Russell Davies has recently posted some thoughts regarding the difficulties brand experiences face in accomplishing the same thing for brands that TV ads can pull off:
(brand experiences) succeed in accurately re-creating the genuine brand experience and in doing so reveal that the brand is deeply tedious and un-inspiring. This is one of the great advantage of television advertising, it can make your brand seem more interesting than it is. It's much harder to do this, convincingly, with something as extended as a ride. Or a website. The growth in this kind of marketing will accelerate the thinning of the brand herd, removing the unremarkable ones and revealing horrible lose-lose-lose situations
I strongly agree with this, and find the vast majority of "brand experiences" to be clumsy and irritating, Brand experiences require such a refined execution, that the end result is most of them lack any magic whatsoever. (This includes all forms of "assvertising").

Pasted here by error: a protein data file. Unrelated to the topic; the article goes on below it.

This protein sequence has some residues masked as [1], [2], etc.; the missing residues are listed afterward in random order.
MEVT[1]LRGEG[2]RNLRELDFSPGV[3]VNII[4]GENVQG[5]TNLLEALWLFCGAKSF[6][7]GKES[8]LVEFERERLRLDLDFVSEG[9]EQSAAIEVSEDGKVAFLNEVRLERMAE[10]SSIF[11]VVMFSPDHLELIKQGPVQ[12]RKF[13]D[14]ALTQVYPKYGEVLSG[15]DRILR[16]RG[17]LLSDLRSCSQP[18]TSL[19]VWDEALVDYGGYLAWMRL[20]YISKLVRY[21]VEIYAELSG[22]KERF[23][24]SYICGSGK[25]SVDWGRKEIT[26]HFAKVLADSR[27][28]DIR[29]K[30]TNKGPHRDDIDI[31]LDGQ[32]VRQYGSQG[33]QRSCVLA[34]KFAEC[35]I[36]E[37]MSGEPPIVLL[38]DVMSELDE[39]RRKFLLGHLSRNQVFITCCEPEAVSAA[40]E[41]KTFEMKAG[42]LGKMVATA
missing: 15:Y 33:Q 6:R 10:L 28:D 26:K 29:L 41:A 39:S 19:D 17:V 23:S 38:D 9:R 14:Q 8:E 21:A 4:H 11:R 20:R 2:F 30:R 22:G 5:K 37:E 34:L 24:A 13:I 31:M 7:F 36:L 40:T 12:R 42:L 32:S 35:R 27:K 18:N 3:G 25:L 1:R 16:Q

It'll probably be important to remember, as new marketing grows, that we make sure not to throw the baby out with the bath water. As Douglas Holt argues in his great book, TV ads have been the most important tool in creating iconic brands, through powerful storytelling and meaning creation. It's probably not too fashionable to mention that these days, but they'll remain a very effective part of the branding toolkit.
(For some excellent thoughts on the need for crafting compelling experiences and telling appropriate stories in the digital medium, check out a recent post from Troy Young at Three Minds).